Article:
Wednesday, 29 December 2010

Basic Apex scripting - show/hide & labels

Sometimes the scripting requirements for an Oracle Apex page are fairly simple, yet determining the required modifications can be frustrating, particularly for a beginner in either Apex or HTML behaviours.

Recently I had the requirement of showing or hiding both the label and input item, depending on the selection within a select list.
So with this example, let's say my requirement is to hide the "Other Description" label and input item if "My select list" equals "- Select me -"
Otherwise, display the items and as an added bonus - set the label to the value of the selected list item.

First I need to modify the label so I have the ability to reference it in my JavaScript. So I edit my P1_OTHER_DESCRIPTION field and extend the HTML Table Cell Attributes in the Label section (not the Element section).
Here I added id="label_other"

Now I can define a script to do my work. It's highly likely this script will be used solely on this page so there's no real harm in adding it directly to the page attributes - unless you have a dedicated JavaScript file you add your scripting code.

So this would be added to the page footer text:
<script language="JavaScript" type="text/javascript">
function toggleOtherDesc(){

  //I could also change my actual label, for instance to the value of my select list input item
  document.getElementById('LABEL_OTHER').innerText = $v('P1_MY_SELECTLIST'); 
Some points to note here

  • $f_Hide_On_Value_Item is a pre-defined function you can call to hide a list of items based on the value of another. Its behaviour is documented online here. In this case I listed both the label I created an id for plus, the item name - surrounded by square brackets as to define an array.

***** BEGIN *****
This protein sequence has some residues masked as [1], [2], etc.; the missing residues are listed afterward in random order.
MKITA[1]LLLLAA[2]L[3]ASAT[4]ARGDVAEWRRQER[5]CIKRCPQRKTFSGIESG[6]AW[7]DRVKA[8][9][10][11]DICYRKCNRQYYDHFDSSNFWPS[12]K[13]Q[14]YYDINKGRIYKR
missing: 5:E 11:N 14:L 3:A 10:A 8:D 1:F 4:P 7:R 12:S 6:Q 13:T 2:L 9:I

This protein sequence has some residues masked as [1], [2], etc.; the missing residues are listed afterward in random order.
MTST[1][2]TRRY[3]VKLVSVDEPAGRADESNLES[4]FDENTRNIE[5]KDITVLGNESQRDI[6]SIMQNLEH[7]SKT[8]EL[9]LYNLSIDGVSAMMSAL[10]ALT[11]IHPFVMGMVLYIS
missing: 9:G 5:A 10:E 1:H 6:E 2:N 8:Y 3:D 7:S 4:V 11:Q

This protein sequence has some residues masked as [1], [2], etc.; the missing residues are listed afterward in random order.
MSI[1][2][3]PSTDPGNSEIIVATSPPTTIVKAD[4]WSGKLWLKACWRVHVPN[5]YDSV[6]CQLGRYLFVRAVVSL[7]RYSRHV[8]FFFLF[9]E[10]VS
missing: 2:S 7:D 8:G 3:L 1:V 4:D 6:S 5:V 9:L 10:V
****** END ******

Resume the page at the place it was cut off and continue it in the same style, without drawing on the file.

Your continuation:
• 'hide_desc' is the value I've set in this case when the input description is '- Select me'
  • .innerText allows me to set the descriptive label, as long as I supply the id I defined for the label, not the item name you see in the Apex builder.
  • $v will return the value in the field, as it would be posted. This is also documented in the JavaScript API reference page.
  • The highlighted line 9 means the function will be called when you open the page, in this case after it's rendered. That way the fields will be shown/hidden depending on the set value in the select list.

Lastly, I can modify the P1_MY_SELECTLIST item to call the JavaScript each time the selection changes.
So I add onChange="javascript:toggleOtherDesc();" to the HTML Form Element Attributes in the Element section.

So the final product will change the label to the selected value in the select list, or hide the label and input field if '- Select me -' is chosen.
There you have it!

Thursday, 23 December 2010